Try this little test:
- If your slip were showing, would you want someone to tell you? It you had a run in your hose, would you thank the person who pointed it out? It you had spinach between your teeth, would you die if a friend suggested a visit to a mirror?
- If your answers were “yes,” “yes,” and “no” continue reading. This article is tor you. You’re the type of person who can “take it” when someone points out your lack of perfection. You’re the type of person who wants to be your best and appreciates it when others help you in your quest. You’re the type of decent who can benefit from team evaluation.
- Team evaluation is simply an arrangement where docents who share tour chores also share the evaluation of each other and of the tours. It’s an easy arrangement to plan, and its benefits to both the docents and the tour are immediately apparent.
Although many institutions assign docents as individuals, docent teams are used by some museums, zoos, historic sites, and nature centers quite successfully. In one model, as soon as they complete a training program new docents are made a part of existing “day” teams. A typical team might consist of from three to ten docents, depending on the tour participant numbers usually booked by the institution. The team would be responsible for all tours scheduled on their day. A corps of substitute docents is available to replace a team member who must be absent during any given week.
Members of the docent team take turns with the various parts of a successful tour. One docent contacts the teacher to exchange specifics about expectations of both the teacher and the museum. Another docent is responsible for greeting the touring class or group, handling the beginning logistics for entering the museum. A third docent, already in place in an orientation spot, welcomes the class and introduces museum rules, tour goals, the theme of the tour, and the other docents. The class is divided among the docent team members for smaller group touring and, following the individual tours, returns to a central location where a team member conducts closure procedures. Immediately after the tour group leaves, the docent team meets for team evaluation. It is during this time that individual team members help themselves and their co-workers improve the tour.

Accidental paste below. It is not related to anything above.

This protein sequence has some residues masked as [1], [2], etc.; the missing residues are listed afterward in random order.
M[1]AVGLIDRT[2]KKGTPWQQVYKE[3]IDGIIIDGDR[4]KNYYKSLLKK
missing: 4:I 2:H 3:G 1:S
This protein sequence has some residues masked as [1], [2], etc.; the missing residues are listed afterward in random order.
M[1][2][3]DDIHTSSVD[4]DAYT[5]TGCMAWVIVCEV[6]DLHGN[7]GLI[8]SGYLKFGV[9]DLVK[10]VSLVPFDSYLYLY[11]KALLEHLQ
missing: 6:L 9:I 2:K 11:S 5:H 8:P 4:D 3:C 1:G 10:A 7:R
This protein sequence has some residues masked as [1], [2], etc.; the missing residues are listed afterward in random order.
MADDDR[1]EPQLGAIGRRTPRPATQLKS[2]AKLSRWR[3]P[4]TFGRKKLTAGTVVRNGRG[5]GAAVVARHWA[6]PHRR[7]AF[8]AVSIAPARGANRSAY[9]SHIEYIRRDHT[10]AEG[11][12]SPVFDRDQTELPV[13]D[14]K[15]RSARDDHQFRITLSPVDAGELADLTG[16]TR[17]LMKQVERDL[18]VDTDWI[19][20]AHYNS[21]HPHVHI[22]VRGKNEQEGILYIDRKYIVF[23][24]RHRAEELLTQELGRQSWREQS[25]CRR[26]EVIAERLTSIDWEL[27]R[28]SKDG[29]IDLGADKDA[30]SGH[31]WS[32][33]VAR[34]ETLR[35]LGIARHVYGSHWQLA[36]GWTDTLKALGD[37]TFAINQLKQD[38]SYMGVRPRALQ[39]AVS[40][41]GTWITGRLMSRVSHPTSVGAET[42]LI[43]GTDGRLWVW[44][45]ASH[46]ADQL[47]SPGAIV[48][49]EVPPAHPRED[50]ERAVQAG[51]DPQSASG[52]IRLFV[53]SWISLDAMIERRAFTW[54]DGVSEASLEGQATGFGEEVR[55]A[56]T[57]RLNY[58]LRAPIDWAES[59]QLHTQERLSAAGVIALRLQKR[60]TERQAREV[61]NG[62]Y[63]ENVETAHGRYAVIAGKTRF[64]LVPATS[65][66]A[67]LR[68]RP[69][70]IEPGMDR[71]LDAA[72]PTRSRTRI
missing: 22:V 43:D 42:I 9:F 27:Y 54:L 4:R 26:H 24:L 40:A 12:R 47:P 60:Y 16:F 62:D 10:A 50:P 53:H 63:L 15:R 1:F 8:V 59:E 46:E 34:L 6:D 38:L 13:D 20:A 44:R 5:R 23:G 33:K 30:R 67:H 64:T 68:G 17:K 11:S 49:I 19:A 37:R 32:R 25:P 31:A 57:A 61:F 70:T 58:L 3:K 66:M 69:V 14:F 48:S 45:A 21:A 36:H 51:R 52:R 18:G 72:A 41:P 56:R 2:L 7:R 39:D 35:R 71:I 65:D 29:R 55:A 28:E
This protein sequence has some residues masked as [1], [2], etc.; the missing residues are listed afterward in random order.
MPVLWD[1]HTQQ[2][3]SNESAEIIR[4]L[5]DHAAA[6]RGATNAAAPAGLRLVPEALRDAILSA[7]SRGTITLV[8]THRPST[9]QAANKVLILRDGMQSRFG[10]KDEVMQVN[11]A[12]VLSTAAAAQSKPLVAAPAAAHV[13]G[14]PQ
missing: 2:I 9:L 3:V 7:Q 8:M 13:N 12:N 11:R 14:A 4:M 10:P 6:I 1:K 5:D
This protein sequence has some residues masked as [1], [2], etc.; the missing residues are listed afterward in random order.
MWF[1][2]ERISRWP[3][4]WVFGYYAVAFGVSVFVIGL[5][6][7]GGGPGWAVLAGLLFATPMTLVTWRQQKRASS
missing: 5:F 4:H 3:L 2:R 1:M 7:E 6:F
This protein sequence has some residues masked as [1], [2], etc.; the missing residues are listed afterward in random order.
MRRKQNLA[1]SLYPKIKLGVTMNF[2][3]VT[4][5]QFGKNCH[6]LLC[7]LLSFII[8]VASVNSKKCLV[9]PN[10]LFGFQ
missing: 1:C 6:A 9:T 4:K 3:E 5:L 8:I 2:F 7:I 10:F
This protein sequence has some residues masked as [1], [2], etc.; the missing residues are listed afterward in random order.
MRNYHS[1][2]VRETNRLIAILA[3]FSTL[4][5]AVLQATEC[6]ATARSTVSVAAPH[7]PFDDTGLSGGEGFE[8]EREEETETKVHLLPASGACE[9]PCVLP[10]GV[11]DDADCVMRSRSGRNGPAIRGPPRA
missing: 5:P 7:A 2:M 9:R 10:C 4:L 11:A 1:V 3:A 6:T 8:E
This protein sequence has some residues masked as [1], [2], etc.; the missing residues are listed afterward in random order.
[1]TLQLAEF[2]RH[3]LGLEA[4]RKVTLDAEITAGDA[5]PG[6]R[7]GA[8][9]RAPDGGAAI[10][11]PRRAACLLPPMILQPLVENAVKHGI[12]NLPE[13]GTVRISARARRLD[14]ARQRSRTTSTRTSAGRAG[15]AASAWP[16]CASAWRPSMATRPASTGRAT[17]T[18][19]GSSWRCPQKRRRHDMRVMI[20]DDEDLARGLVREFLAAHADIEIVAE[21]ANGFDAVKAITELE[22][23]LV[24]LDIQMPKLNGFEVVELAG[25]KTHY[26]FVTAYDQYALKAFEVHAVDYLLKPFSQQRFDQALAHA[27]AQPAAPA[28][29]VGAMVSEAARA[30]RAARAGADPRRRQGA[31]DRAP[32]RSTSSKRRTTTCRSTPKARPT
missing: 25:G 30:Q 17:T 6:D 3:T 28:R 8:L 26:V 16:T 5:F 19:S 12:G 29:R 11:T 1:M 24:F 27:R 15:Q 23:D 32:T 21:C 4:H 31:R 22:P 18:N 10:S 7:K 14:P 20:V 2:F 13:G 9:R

The evaluation meeting can be as formal or informal as the team desires, but predesigned structure ensures that the experience is a positive one and that specific areas are included. Some docent teams use a check list as the basis for their evaluation, assigning a different docent each week (or for each tour) to lead the discussion. The discussion should be held in a quiet place where the team will not be disturbed. Coffee, tea, or a soft drink (and maybe cookies?) make the evaluation time a pleasant conversation with friends rather than a chore to be avoided.
Beginning the evaluation with quantifiable measurements helps the group ease into the process and provides for a transition from the role of teacher to that of learner. This beginning section might include the following items:
1. School and teacher name, grade, number of students
- Was the teacher notified by phone?
- Did the teacher receive a pre-visit packet of materials?
- Did the students appear prepared for the visit?
2. Number of docents touring, group size
- Was the group size appropriate?
- Did the teacher or the docents assign groups?
- Did the students wear nametags?
Following a look at the group dynamics indicated by some of the above questions, and the obvious discussion of what was positive and negative about that part of the tour, docent teams can examine tour specifics with these questions:
3. What was the tour goal?
- Was the goal met?
- If so, what helped make the goal attainable?
- If not, what could have helped?
4. What were the specific objectives of the tour?
- Did the students achieve these objectives?
- If so, what did you do to help the students achieve?
- If not, what could we have done differently?
After considering the broad goals and objectives of the tour, team members can move more easily into a discussion of their individual performances with questions such as these:
5. Did I attempt to include every student through the careful use of eye contact, body language, and open-ended questions?
6. Did I avoid mannerisms and vocalizations that distract from my message?
7. Did I select objects and exhibits that were appropriate for the tour theme and the age of my audience?
8. Did I allow students to contribute to the tour, or did I do all the talking?
The success of evaluation such as this depends on the honesty of the individuals involved. Teams that are serious about improving their performance, and about providing every student an optimum tour experience, will see this “after the tour” dialogue as an essential part of the tour. They will allow the necessary time for exploration and discussion. They will avoid becoming “proprietary” about tour components or techniques so all aspects of the tour are open for consideration. If individuals on the team are uncomfortable about some aspect of their performance, they will ask other team members to observe and offer suggestions.
These are not easy things to do. Human nature doesn’t leave us much room for self-criticism, and even less for criticism from others. However, working as a member of a team makes it easier to accept and offer constructive help. With practice, many docents become quite comfortable with “letting their best friends tell them.”
Jackie Littleton, Associate Editor
Littleton, Jackie. “Team Evaluations: Even Your Best Friend WILL Tell You,” The Docent Educator 6.4 (Summer 1997): 18-19.